Photographs released last week reveal thousands of migrants are stranded in overcrowded border facilities in Yuma, Arizona
People are touching their neighbors as they try to lie down and rest under mylar blankets, while other attempt to traverse a narrow walkway
Makeshift tents of mylar blankets, caution tape and sand bags are set up for overflow holding outside the facilities in Yuma
In November, Customs and Border Protection (CBP) encountered 173,620 migrants at the southern border, an increase from the 164,753 in October. December figures have not yet been released.
Last September, Border Patrol officers encountered more than 192,000 people attempting to cross the border, as opposed to 57,674 and 52,546 in 2020 and 2019, respectively, under then-President Donald Trump.
Texas Democratic Rep. Henry Cuellar said last month that he’s done trying to work with the vice president on border issues, as Border Patrol agents continue to record a rise in encounters between illegal immigrants and their officers.
‘I say this very respectfully to her: I moved on,’ Cuellar told The New York Times earlier in the week.
‘She was tasked with that job, it doesn’t look like she’s very interested in this, so we are going to move on to other folks that work on this issue.’
Cuellar’s gripes originated when Harris said she’d be visiting the border in June and a phone call from his office to hers went unreturned.
Also last month, Harris conceded in a televised interview that her ‘biggest failure’ since taking office last January has been ‘not getting out of DC more,’ as she continues to face criticism for making just one visit to the southern border despite the worsening migrant crisis.
The vice president made the remarks after CBS News interviewer Margaret Brennan asked the former California senator an open-ended, introspective question concerning her own perceived shortcomings.
Texas Democratic Rep. Henry Cuellar (left) said that he’s done trying to work with Vice President Kamala Harris (right) on border issues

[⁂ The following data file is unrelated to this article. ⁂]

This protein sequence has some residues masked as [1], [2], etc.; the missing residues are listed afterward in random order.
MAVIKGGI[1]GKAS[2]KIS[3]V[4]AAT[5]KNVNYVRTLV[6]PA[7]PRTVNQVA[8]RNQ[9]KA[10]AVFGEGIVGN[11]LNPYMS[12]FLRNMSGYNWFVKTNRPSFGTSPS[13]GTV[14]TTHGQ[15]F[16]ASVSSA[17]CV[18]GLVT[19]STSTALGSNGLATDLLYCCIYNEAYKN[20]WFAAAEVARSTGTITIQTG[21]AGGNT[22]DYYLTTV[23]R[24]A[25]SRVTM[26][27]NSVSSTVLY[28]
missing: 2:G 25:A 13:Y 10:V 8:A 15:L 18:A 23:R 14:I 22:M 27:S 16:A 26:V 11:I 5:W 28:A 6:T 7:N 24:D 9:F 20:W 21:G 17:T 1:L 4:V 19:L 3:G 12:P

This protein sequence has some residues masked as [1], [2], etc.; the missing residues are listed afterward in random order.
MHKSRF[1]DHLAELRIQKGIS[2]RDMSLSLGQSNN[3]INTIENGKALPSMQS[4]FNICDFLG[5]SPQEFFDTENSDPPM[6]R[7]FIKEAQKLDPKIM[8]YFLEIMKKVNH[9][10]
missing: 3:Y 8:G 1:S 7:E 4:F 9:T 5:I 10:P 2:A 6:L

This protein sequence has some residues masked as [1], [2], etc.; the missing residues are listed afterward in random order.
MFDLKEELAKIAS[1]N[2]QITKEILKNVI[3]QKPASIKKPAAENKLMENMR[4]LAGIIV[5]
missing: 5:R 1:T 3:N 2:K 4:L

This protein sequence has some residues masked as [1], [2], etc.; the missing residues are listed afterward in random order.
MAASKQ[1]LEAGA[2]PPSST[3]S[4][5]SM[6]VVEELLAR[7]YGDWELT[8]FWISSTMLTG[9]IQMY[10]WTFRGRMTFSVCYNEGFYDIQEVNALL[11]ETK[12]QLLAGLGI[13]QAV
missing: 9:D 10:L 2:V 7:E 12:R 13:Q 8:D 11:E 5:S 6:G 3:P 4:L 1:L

Migrants from Central America climb a hill to avoid immigration authorities as they set off in a caravan for the United States, near the border with Guatemala, in Corinto, Honduras
‘What do you think, as you come to the end of this first year, what do you think your biggest failure has been at this point?’ Brennan asks in a preview clip for the White House-set interview.
In the clip, Harris, 57, seems to laugh off the question at first, before admitting: ‘To not get out of DC more.’
‘I mean, and I actually mean that sincerely for a number of reasons.’
She continued: ‘You know, I, we, the president and I came in, you know, COVID had already started. The pandemic had started. And when we came in we really couldn’t travel.’
‘You know, a large part of the relationship that he and I have built has been being in this, you know, together in the same office for hours on end, doing Zooms or whatever because we couldn’t get out of D.C., and on issues that are about fighting for anything from voting rights to child care, to one of the issues that I care deeply about, maternal health.
‘Being with the people who are directly impacted by this work, listening to them so that they, not some pundit, tells us what their priorities are. I think it’s critically important.’
Since being named as the US’ point person on the migrant crisis in March, Harris has visited the border region just once, more than six months ago in June, when she spent a few hours at the the El Paso US Customs and Border Protection Central Processing Center
Harris is pictured making her one and only visit to the southern border since becoming VP, during a June 2021 trip to El Paso in Texas
‘People are, people have a right to know and believe that their government actually sees and hears them.
‘My biggest concern is, I don’t ever want to be in a bubble when it comes to being aware of and in touch with what people need at any given moment in time.’
Harris’ comments come as she continues to face rampant criticism from Republicans and Democrats alike for being largely withdrawn from the ongoing migrant crisis at the country’s southern border – a predicament that the president asked her to solve.
During Harris’ sole, brief visit to the region, the politician was not brought to the actual border line, but to nearby immigration facilities where she met with migrant girls aged 9-16.
Harris’ other trips out of DC have included visits to Guatemala and Mexico in June, to discuss the ‘root causes’ of the migrant crisis, as well as stops in Vietnam, Singapore, and Japan in August, in a show of solidarity with the Asian countries against China.
The politician also took a trip to France in November in an effort to mend the US’ recently tarnished relationship with its longtime European ally, after the country was left out of the US-UK-Australia deal on submarine technology that was spawned earlier this year.
Harris’ domestic trips, meanwhile, have included stops in Las Vegas, Chicago, Charlotte, the San Francisco Bay Area and Newark, New Jersey – which she visited in October the same day that other top Biden administration officials were in Mexico City to attend a high-level meeting about border issues.